PoliceOne Staff Report (TOPEKA, Kan.) -- A review board has determined that an officer acted appropriately when he fired 17 times at a house from which a suspect was shooting at him.
Troy R. Lindvall was cleared yesterday of any wrongdoing when he returned fire on Dec. 1 after a man shot at him and a handcuffed prisoner five to 10 times.
"The incident represented a clear and present danger to the officer and to the suspect he had in custody," Lt. John Sidwell told the Topeka Capital Journal. "He had a duty to protect the suspect and himself."
The police department's Use of Force Review Board has forwarded its report on the shooting to Chief Dean Forster, who must approve the report before it becomes the official findings of the department.
At about 10:45 p.m. on Dec. 1 Lindvall chased a suspect fleeing a routine traffic stop to the backyard of 2116 S.E. Ohio. The officer tackled the suspect as he tried to break into the house. Then, as the officer was handcuffing the suspect, a man inside the house fired several rounds from a high powered rifle through the back door, according to the Capital Journal
The officer returned fire as he dragged the handcuffed suspect out of harms way.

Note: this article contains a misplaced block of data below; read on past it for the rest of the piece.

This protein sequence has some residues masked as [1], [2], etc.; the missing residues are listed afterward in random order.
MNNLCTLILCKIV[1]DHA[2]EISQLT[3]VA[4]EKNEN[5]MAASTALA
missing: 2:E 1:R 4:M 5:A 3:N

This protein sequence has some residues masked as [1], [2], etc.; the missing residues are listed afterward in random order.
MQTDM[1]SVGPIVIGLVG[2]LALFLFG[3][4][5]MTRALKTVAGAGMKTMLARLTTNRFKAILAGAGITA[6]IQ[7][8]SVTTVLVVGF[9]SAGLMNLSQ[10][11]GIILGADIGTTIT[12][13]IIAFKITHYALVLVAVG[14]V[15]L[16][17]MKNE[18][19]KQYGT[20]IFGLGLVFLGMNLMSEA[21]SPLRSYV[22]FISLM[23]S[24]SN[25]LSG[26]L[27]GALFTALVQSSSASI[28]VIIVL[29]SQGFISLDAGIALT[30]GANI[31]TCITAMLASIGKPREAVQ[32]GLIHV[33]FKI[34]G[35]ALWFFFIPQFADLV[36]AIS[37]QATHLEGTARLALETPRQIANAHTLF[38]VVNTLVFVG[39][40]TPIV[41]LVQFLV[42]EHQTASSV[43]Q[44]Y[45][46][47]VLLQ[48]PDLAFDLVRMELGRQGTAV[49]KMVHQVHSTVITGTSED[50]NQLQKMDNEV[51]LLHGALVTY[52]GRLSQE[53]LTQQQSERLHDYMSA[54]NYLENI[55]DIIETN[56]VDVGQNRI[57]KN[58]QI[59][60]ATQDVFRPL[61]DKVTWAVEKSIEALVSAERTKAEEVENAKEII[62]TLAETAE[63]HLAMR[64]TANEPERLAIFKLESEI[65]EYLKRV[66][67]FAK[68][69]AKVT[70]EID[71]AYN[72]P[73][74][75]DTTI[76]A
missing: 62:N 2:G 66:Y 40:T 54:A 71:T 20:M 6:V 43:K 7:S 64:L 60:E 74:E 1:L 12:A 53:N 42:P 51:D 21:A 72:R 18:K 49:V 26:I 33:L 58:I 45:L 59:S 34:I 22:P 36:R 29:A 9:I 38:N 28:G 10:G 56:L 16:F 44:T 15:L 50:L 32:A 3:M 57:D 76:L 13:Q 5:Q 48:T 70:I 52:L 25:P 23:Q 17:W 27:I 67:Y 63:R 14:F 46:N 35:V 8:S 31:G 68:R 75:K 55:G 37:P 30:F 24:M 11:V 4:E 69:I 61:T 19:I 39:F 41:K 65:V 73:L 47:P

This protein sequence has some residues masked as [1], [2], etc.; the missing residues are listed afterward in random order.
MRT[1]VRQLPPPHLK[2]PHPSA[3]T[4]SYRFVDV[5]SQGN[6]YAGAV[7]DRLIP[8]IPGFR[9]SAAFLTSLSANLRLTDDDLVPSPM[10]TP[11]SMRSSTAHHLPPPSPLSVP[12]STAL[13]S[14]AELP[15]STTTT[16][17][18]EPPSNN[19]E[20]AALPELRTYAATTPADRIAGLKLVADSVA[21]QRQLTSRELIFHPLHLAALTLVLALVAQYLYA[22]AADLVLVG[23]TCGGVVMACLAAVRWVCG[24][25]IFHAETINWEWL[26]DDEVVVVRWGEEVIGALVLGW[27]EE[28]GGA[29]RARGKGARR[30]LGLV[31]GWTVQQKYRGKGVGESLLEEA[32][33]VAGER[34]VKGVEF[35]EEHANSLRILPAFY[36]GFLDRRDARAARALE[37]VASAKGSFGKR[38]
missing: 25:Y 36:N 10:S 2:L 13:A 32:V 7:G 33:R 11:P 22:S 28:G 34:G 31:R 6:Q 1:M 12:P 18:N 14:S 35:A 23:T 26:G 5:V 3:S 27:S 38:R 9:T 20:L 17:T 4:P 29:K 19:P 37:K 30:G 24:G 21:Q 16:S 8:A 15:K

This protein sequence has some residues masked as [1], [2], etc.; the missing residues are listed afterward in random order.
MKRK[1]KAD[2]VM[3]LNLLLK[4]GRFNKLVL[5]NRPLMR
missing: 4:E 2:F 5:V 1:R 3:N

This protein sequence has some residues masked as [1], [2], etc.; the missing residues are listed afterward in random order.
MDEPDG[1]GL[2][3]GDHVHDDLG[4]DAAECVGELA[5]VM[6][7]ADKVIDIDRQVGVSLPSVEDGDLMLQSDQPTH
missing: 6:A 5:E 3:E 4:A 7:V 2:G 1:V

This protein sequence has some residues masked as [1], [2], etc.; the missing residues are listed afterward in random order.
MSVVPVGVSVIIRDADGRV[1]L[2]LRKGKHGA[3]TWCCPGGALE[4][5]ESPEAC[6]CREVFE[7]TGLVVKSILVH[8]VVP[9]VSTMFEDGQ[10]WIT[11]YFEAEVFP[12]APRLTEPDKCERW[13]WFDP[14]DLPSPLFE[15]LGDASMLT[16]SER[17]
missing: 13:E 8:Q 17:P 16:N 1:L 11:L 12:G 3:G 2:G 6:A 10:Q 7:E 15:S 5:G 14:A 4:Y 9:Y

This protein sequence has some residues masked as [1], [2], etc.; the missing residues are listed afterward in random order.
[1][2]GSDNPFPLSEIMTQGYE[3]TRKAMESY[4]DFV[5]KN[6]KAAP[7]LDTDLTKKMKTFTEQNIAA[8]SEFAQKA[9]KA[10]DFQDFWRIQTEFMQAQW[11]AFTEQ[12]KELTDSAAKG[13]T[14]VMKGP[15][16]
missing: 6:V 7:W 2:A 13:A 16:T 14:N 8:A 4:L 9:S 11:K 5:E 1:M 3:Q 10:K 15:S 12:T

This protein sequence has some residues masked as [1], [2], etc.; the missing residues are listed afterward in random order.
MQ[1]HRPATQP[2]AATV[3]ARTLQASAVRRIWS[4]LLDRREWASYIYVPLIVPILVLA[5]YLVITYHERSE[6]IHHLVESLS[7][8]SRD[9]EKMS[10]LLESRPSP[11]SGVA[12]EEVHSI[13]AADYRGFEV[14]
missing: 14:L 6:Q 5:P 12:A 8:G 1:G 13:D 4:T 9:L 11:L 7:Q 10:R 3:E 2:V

The man, Brian Lamont Smith, then called 911, telling them that someone was trying to break into his house.
When other police arrived they searched Smith's house and found an unspecified amount of marijuana, two handguns and a mini-14 high-powered rifle.
Smith was arrested and charged with aggravated assault on a police officer and aggravated assault, both felonies.
Sidwell said police would be happy to hear any suggested alternatives as to how they could deal with similar situations.
"But an officer in that position has to make a very rapid decision," Sidwell told the Capital Journal, "and it's extremely difficult to second-guess the officer who made that decision when somebody's firing upon him and somebody else."